And the fear is awful. I have these panic attacks about stuff I have zero control over, like what if one of them has Alport's- my weird kidney thing? What if one of them does something insanely normal, like drive drunk when they're a teenager, and they get hurt or killed? Or worse, hurt or kill somebody else? What if one of them has an addiction? Addiction fear affects EVERY SINGLE DECISION I make. My kids don't get benadryl. I won't even consider ADD meds despite the three teachers and two pediatricians who thought Pirate needed them. (Screw them. I know what he needs and he's doing great without the meds. And two years in a row he smoked every kid in his class on standardized testing.) What if Pirate's girlfriend is 17 when he's 18 and her daddy finds out what they're up to and Pirate ends up on the sex offender registry for statutory rape? OMIGOSH! Is that a tick bite? What if one of them gets Lyme disease?

Your lifestyle will be less appealing than it is now. Being closer to your family when you have kids is a huge luxury because the only people you will trust to love them the way you do is a grandparent, aunt, or uncle. Bangkok, any of the -stan countries, Africa, all those places will become bigger and scarier. Yes, we all know bad things can happen anywhere but living in a third world country where you are a political target is going to suck.

And if you think you have a hard time keeping up with your car keys now, honey, let me tell you. Getting kids in and out of cars without slamming little fingers or letting one of them strangle the other or letting the dog out while you're coming in and HOLY SHIT you have to pee because you couldn't go to a public restroom with a 7 year old boy but you couldn't leave him alone outside while you went... I defy anyone to remember where they left their keys under those circumstances.

On the other hand, Princess is hugging my neck right now, while I type.

Here's the thing. For somebody like me, quality of life goes down. There is no spontaneous any more. That Boy I Married and I did not spend a night alone with each other, without a child, for a year and a half after Pirate was born. (He slept in his room, we weren't the nutjobs who kept the baby in our bed, but you sleep with one eye open all the time while visions of SIDS dance behind your eyelids.) 

The payoff takes a while to kick in. Pirate was one before I began to enjoy him. And the payoff is so...metaphysical. I can't tell you one thing I'd like to do with my day that is centered around my kids yet everything I do with my day is centered around my kids. But I'm glad they're here.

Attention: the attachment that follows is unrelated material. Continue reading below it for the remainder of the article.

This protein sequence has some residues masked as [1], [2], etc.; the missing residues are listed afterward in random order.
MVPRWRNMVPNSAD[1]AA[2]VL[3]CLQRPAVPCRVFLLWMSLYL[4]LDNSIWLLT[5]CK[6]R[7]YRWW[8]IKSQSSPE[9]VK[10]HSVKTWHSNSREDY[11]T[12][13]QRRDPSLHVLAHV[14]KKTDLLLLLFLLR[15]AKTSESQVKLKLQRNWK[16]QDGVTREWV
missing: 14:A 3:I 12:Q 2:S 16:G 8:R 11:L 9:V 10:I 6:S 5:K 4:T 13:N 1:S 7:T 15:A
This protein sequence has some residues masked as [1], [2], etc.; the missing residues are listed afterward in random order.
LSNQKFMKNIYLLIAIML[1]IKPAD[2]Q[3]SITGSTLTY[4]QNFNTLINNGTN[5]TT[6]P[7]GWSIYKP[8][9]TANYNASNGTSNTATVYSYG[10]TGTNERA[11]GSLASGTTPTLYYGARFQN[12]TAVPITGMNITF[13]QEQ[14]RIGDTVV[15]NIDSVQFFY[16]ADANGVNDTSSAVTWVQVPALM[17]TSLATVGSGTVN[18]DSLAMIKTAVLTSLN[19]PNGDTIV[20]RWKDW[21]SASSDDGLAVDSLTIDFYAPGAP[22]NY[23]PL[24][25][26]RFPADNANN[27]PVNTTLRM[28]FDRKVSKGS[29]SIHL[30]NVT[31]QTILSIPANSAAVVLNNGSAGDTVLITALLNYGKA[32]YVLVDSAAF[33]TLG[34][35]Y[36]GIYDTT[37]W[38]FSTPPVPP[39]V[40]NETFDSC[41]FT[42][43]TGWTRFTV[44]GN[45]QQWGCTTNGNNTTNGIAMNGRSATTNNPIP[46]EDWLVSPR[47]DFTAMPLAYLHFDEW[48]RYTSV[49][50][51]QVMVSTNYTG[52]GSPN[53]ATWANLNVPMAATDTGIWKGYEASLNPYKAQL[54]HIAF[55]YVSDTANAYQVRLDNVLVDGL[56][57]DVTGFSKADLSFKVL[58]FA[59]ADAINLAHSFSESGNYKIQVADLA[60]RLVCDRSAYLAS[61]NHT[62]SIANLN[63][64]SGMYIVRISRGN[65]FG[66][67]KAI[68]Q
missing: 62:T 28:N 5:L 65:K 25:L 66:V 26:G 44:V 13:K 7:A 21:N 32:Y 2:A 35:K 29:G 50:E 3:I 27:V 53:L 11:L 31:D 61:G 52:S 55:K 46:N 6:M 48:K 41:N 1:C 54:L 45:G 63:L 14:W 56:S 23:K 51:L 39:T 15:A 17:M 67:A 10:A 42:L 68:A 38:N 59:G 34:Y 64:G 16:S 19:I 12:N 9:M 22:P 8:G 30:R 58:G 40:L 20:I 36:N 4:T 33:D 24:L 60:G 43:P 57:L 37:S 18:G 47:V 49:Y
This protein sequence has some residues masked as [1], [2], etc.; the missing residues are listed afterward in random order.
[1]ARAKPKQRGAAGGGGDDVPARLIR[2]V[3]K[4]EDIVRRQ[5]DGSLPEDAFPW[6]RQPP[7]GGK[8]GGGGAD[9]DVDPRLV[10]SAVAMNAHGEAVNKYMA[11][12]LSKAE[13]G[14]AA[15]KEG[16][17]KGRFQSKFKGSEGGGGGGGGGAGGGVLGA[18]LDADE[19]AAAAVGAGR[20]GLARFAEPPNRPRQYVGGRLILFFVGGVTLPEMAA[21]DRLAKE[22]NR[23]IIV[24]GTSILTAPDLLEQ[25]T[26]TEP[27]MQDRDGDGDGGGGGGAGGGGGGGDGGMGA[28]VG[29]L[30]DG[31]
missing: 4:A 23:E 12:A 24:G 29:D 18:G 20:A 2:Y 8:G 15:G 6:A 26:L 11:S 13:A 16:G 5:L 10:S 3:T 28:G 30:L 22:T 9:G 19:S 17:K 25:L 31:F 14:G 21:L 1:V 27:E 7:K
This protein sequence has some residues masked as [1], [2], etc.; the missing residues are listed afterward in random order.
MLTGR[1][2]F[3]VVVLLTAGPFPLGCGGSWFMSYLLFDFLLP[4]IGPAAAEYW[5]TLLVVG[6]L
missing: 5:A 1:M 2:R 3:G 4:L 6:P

My house is trashed, I don't remember the last time I put on make-up, I'm suffering PTSD from the noise fatigue of three kids last night at dinner time (ours plus a neighbor), and summer vacation is killing me.

But still, I had the second one on purpose. I can't tell you why, so I made the slideshow.


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Sunday, July 31, 2011

Can't Stand It, Part II

If you've read the blog for a while, you might have seen this one. The blog about the fabulous Carolyn and how she is the person I want to be like. At the time, she was merely sick. But her son Frank, my first "date" for a school dance, had just been killed.

Well, it's not quite a year later and Carolyn is dying. Probably soon. Like tonight, tomorrow, sometime in the next day or so soon. If not, then in a few weeks. She knows it. She told my mama, who was there to take her blood pressure and make the call that she needed to be admitted, that "I think this is going to be the thing that gets me." Whatever the "this" was. Side effect from chemo, cancer, whatever.

And here is the part that breaks my heart. Carolyn isn't scared to die. She isn't even scared of Hell, if that's where she's going. She is afraid that she won't see Frank.

She is so convinced of her child's salvation and so unconvinced of her own that she is afraid she won't get to see him again. You know, if there is an afterlife. Maybe death is just the ending of us. And she won't see Frank then, either.

I know with every fiber of my soul that if there is something more for us than this plane, Carolyn will ascend to it. Everyone who knows her feels the same way. Her own doubt (and I know this, because we discussed it explicitly years ago) stems from the combination of intellect and Southern Baptist-itis.

Intellect forces questions. If you are smart and have any imagination whatsoever, it must cross your mind that religion is merely a construct to protect us from our own fear that we begin and end with our time here on Earth. It provides us with the comforting notion that ultimately, injustice will be balanced with judgment. It serves the spiritual need for fairness. Lives filled with suffering are still worth living for there must surely lie a reward at the end of a life lived by a loving, honorable spirit.

But maybe there isn't and it is only our own egomania that tells us that we are more than the sack of flesh that holds our thoughts and demonstrates our will.

Here's the thing, though. If you're Southern Baptist (or Catholic, or Muslim, or Sikh, or Reformed Jew or whatever the heck you are) there is a belief tenet you can't quite let go of. The common thread is that religion, or more accurately, FAITH, holds you to a higher standard than you will ever achieve.

I don't think that is a bad thing. A stretch goal makes you strive for more than you are. Even if we're all misguided nutjobs (except the atheists), if our faith provokes better behavior than our nature, that is not a bad thing. *